Rolling Stone gave liberal women in Congress the rock star treatment in their March issue, with glowing interviews and glamorous photo shoots. The “Women Shaping the Future” are Speaker Nancy Pelosi and "the new voices of the House" Reps. Jahana Hayes, Alexandria Ocasio-Cortez, and Ilhan Omar.



Kiss Me First, which is new to American audiences on Netflix, but originally premiered back in April in the UK, is a bizarre story for young adults. If it's not the appalling number of references to anal sex, it's the borderline encouragement of suicide or the overall idea that nothing matters because "lunatics are in charge now." Overall, I have to wonder what the creators were thinking, and what anyone was thinking, either here or abroad, in choosing to air it. 



Wednesday morning at 12:05 a.m. Eastern Time (9:05 p.m. Tuesday Phoenix time), Reuters tweeted a photo with the following description: "Pro-Trump supporters face off with peace activists during protests outside a Trump rally in Phoenix." The photo by the wire service's Sandy Huffaker also appears in a photo montage at the UK Guardian with the caption "Pro-Trump supporters face off with peace activists."



On Christmas evening, appearing in print on Sunday, December 26, Jeremy Peters at the New York Times pretended that the term "fake news" has only gained common currency very recently during the social media era. He also effectively contended that the establishment press holds ownership rights over the term, claiming that "conservative cable and radio personalities, top Republicans and even Mr. (Donald) Trump himself ... have appropriated" it.

Peters, who graduated from the University of Michigan in 2002 and arguably knows better, could not be more wrong. Center-right media critics, pundits and personalities have used the term "fake news" to describe establishment press reporting for at least a decade, usually with total justification. It's the press which is "appropriating" the "fake news" term in the name of marginalizing and silencing non-"mainstream" news sources.



We recently reported on how Univision was the biggest media loser from this election cycle, given all that was at stake for the network. Those ramifications have begun to play out in real time and are now affecting real lives.



Well, this explains a lot.

A Justin Lynch column ("Wartime Press") originally posted at the Weekly Wonk and republished at Time.com with a more foreboding title ("Bloggers, Surveillance and Obama’s Orwellian State") really ends up being an attempted justification by those Lynch quoted for having a close alliance between the government and "journalists" with "professional standards." Thom Shanker, the Pentagon correspondent for the New York Times, gets the award for the most Orwellian quote in the litter, which will come after the jump. Its prelude is his belief that "The government really needs to get its message out to the American people, and it knows that the best way to do that is by using the American news media." Excerpts follow.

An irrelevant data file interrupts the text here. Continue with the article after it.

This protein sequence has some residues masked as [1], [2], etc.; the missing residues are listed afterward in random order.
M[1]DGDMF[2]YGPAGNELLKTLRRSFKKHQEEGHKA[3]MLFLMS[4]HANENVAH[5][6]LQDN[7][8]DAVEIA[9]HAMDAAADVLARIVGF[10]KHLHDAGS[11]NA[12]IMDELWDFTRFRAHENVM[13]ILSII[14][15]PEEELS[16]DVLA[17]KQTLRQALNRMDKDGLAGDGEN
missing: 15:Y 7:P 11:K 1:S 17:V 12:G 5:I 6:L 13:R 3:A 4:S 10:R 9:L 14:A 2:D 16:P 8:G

The conventional wisdom in the liberal media is that the special election in NY-26 was a referendum on the Ryan budget, which the voters rejected by electing the Democratic candidate.

Despite the flaws in this talking point, which NewsBusters' Lachlan Markay explains here, Time magazine's Joe Klein took this argument to a whole new low.

On the May 25 edition of MSNBC's "Last Word," Klein chortled, "[NY-26] was a victory for socialism!"

Klein has since tried to walk back this declaration, but it wasn't the only bizarre claim he made on Lawrence O'Donnell's prime-time program.



In a Wednesday story at Reuters ("Bombing near Jerusalem bus stop kills woman, 30 hurt") describing the aftermath of  "a bomb planted in a bag exploded near a bus stop in a Jewish district of Jerusalem," reporter Crispian Balmer wrote the following (bold is mine):

Medics said three people were seriously hurt by the explosion, which hit one of the main routes into central Jerusalem in the afternoon, shattering the windows of a nearby bus. A woman in her 60s died in hospital.

 

Police said it was a "terrorist attack" -- Israel's term for a Palestinian strike. It was the first time Jerusalem had been hit by such a bomb since 2004.